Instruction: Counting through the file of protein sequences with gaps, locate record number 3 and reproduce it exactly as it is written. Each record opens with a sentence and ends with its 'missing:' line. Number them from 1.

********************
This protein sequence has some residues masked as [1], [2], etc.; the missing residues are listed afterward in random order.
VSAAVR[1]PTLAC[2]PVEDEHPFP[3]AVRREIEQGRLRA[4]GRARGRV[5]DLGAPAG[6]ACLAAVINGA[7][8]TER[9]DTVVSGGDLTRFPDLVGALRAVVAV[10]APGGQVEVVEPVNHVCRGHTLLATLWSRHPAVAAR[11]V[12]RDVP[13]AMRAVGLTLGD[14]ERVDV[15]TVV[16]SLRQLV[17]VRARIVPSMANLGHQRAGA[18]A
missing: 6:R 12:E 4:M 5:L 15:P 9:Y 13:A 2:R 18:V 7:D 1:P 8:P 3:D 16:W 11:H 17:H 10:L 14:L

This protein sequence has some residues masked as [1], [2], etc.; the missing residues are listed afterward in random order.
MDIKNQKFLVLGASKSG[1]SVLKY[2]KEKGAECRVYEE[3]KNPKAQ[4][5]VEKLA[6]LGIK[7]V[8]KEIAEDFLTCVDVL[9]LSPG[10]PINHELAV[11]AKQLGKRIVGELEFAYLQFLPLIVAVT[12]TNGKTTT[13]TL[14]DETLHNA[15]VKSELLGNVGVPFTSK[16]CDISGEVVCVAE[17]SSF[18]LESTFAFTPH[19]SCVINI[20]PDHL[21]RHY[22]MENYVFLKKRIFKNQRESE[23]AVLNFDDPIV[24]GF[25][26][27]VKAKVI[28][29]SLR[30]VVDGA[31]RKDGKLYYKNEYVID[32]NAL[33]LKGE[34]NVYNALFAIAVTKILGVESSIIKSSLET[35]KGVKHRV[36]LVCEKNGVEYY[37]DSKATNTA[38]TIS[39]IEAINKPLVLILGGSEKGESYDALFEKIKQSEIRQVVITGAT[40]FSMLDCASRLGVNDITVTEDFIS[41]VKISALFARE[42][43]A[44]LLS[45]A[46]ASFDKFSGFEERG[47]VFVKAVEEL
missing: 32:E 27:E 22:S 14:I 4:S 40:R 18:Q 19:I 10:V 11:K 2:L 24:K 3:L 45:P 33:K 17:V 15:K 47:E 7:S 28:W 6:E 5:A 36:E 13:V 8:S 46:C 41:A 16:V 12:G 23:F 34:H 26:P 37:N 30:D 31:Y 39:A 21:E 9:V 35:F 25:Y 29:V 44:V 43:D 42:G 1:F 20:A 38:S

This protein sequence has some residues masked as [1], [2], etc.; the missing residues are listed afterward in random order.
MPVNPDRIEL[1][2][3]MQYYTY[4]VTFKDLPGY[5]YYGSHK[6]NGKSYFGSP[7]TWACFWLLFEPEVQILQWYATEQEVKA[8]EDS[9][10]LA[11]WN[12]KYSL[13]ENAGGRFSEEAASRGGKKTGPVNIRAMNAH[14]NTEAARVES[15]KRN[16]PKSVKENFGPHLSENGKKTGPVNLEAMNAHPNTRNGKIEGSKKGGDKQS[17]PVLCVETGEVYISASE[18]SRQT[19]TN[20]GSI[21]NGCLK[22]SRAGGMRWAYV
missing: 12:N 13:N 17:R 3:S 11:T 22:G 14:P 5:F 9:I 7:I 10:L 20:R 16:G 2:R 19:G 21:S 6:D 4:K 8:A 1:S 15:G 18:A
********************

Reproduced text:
This protein sequence has some residues masked as [1], [2], etc.; the missing residues are listed afterward in random order.
MPVNPDRIEL[1][2][3]MQYYTY[4]VTFKDLPGY[5]YYGSHK[6]NGKSYFGSP[7]TWACFWLLFEPEVQILQWYATEQEVKA[8]EDS[9][10]LA[11]WN[12]KYSL[13]ENAGGRFSEEAASRGGKKTGPVNIRAMNAH[14]NTEAARVES[15]KRN[16]PKSVKENFGPHLSENGKKTGPVNLEAMNAHPNTRNGKIEGSKKGGDKQS[17]PVLCVETGEVYISASE[18]SRQT[19]TN[20]GSI[21]NGCLK[22]SRAGGMRWAYV
missing: 12:N 13:N 17:R 3:S 11:T 22:G 14:P 5:F 9:I 7:I 10:L 20:R 16:G 2:R 19:G 21:S 6:D 4:K 8:A 1:S 15:G 18:A